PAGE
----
Artificial Intelligence and Radiologists at Prostate Cancer Detection in MRI: The PI-CAI Challenge

A. Saha, J. Bosma, J. Twilt, B. van Ginneken, D. Yakar, M. Elschot, J. Veltman, J. Fütterer, M. de Rooij and H. Huisman

European Congress of Radiology 2023.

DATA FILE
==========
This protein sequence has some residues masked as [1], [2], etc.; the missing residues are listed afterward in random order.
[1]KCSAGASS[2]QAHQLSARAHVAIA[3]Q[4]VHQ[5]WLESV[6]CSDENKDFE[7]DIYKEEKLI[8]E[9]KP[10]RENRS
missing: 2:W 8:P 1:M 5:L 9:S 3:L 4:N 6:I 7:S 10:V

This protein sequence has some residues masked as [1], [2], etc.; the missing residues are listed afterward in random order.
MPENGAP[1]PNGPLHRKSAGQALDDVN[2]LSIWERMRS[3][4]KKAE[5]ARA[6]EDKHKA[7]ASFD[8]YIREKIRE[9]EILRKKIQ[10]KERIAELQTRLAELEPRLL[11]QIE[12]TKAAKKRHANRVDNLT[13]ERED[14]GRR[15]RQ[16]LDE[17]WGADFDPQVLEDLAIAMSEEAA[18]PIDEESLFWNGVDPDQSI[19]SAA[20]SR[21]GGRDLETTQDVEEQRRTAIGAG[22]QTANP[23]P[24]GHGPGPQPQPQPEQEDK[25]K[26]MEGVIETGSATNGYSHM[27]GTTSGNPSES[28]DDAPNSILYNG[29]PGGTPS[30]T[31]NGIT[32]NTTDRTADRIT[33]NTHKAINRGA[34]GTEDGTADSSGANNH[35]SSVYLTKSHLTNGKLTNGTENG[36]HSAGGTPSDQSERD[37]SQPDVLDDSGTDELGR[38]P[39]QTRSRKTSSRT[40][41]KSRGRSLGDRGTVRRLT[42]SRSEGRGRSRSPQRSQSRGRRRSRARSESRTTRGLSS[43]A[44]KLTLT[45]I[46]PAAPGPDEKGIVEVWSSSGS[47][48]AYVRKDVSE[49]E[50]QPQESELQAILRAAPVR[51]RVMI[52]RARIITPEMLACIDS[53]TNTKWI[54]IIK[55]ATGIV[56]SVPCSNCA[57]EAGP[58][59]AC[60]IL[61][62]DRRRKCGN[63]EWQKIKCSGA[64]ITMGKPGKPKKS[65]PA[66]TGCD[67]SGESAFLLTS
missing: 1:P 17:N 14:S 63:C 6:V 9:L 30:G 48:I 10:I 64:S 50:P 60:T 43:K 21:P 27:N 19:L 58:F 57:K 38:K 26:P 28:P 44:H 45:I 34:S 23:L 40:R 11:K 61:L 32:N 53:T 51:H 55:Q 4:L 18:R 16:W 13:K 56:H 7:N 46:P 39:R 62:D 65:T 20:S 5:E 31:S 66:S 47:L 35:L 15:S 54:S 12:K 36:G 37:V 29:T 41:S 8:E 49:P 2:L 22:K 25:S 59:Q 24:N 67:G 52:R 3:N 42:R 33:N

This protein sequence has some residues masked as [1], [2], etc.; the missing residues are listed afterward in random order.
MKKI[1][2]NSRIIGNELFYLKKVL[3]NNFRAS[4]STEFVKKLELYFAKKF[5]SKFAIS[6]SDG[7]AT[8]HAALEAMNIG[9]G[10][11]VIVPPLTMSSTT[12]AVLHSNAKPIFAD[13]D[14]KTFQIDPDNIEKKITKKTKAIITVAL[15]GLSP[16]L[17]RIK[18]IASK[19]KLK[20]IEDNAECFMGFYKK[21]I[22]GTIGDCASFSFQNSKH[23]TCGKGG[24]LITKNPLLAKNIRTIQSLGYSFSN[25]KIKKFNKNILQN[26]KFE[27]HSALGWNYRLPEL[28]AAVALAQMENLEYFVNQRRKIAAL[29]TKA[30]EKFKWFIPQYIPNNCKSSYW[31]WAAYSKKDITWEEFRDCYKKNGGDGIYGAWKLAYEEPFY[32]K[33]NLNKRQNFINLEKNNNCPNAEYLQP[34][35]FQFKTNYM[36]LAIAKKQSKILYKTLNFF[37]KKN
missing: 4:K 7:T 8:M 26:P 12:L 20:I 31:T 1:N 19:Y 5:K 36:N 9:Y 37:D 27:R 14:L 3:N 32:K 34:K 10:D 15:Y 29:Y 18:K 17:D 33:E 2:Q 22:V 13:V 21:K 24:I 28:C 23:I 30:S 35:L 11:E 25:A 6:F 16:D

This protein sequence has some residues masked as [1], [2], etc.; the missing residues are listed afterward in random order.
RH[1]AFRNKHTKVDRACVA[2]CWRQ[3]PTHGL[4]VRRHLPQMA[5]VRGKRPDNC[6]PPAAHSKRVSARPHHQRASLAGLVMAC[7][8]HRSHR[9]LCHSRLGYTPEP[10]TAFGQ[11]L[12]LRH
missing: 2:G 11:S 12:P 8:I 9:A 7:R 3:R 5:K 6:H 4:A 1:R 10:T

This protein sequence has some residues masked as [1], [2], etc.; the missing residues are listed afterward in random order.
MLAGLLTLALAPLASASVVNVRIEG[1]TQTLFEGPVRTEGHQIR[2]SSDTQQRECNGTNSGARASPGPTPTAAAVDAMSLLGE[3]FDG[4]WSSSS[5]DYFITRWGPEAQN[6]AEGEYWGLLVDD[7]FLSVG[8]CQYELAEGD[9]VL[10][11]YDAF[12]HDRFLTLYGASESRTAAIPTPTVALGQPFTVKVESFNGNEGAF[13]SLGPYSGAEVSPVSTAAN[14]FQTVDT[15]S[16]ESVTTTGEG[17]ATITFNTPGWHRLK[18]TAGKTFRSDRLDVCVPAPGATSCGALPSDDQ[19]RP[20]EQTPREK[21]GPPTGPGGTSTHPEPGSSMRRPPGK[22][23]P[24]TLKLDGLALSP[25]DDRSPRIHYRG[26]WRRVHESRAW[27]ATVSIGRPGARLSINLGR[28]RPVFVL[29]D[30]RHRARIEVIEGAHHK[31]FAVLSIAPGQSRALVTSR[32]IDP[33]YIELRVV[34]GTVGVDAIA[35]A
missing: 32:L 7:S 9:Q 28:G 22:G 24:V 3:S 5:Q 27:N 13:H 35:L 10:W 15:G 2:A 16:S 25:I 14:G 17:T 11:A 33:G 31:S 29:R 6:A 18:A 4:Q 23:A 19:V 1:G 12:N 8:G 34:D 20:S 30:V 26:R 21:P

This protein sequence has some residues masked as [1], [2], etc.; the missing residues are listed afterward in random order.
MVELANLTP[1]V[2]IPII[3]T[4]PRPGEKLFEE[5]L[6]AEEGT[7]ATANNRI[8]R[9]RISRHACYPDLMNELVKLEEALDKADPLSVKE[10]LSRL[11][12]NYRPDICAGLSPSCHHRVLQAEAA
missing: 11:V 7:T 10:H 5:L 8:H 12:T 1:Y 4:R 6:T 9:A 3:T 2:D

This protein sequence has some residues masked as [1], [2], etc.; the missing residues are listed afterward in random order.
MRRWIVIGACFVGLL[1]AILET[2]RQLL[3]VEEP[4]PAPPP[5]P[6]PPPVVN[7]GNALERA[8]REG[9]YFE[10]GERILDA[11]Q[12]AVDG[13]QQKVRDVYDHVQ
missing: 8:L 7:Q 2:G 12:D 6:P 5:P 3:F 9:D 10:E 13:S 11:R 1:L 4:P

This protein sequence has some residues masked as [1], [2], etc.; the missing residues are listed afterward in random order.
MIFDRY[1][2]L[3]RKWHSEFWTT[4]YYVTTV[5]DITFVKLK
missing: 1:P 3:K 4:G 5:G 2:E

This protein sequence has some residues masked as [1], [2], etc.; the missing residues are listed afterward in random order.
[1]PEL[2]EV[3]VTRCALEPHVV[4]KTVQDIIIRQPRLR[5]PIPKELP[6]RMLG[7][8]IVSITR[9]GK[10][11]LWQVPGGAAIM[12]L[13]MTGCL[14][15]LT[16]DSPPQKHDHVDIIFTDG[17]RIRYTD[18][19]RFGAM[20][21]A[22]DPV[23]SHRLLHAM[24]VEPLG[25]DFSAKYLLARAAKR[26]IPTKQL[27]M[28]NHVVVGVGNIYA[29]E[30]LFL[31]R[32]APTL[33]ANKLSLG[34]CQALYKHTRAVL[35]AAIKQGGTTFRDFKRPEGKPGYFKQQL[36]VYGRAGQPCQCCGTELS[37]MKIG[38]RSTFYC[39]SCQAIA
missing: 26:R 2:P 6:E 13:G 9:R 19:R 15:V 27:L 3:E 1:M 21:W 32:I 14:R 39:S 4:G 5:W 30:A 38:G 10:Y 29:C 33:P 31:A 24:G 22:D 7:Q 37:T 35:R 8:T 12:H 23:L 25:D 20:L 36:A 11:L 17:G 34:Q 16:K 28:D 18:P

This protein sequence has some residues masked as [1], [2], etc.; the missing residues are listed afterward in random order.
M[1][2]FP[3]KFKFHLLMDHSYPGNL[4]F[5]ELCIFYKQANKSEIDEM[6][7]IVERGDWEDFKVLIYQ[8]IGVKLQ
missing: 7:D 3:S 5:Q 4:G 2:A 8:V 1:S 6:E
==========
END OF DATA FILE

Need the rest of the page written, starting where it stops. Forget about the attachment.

PURPOSE: The PI-CAI challenge aims to validate the diagnostic performance of artificial intelligence (AI) and radiologists at clinically significant prostate cancer (csPCa) detection in MRI, with histopathology and follow-up (≥3 years) as the reference standard. METHODS: This retrospective study includes 10,207 prostate MRI exams (9129 patients) curated from four European tertiary care centers between 2012-2021. All patients were men suspected of harboring prostate cancer, without a history of treatment or prior csPCa findings. Imaging was acquired using various 1.5 or 3T MRI scanners, equipped with surface coils. Algorithm developers worldwide were invited to develop AI models for detecting csPCa in bipara-metric MRI (bpMRI). For a given bpMRI exam, AI models were required to complete two tasks: localize all csPCa lesions (if any), and predict the case-level likelihood of csPCa diagnosis. To this end, AI models could use imaging data and several variables (e.g. patient age, PSA level, scanner model) to inform their predictions. Once devel-oped, these algorithms were independently tested using 1000 cases (including external data) in a fully-blinded setting. RESULTS: The PI-CAI study protocol was established in conjunction with 16 experts across prostate radiology, urology and AI. Between June-November 2022, >830 individuals (>50 countries) opted-in and >310 algorithm submissions were made. When trained on 1500 training cases, the top five most performant AI models reached 0.88±0.01 AUROC in patient diagnosis, and 76.38±0.74% sensitivity at 0.5 false positives per case in lesion detection. CONCLUSION: Preliminary findings indicate that the diagnostic performance of state-of-the-art AI models is comparable to that of radiologists reported in literature. LIMITATIONS: Radiology readings of the original data were used to guide biopsy planning, histopathology grading, and in turn, set the reference standard.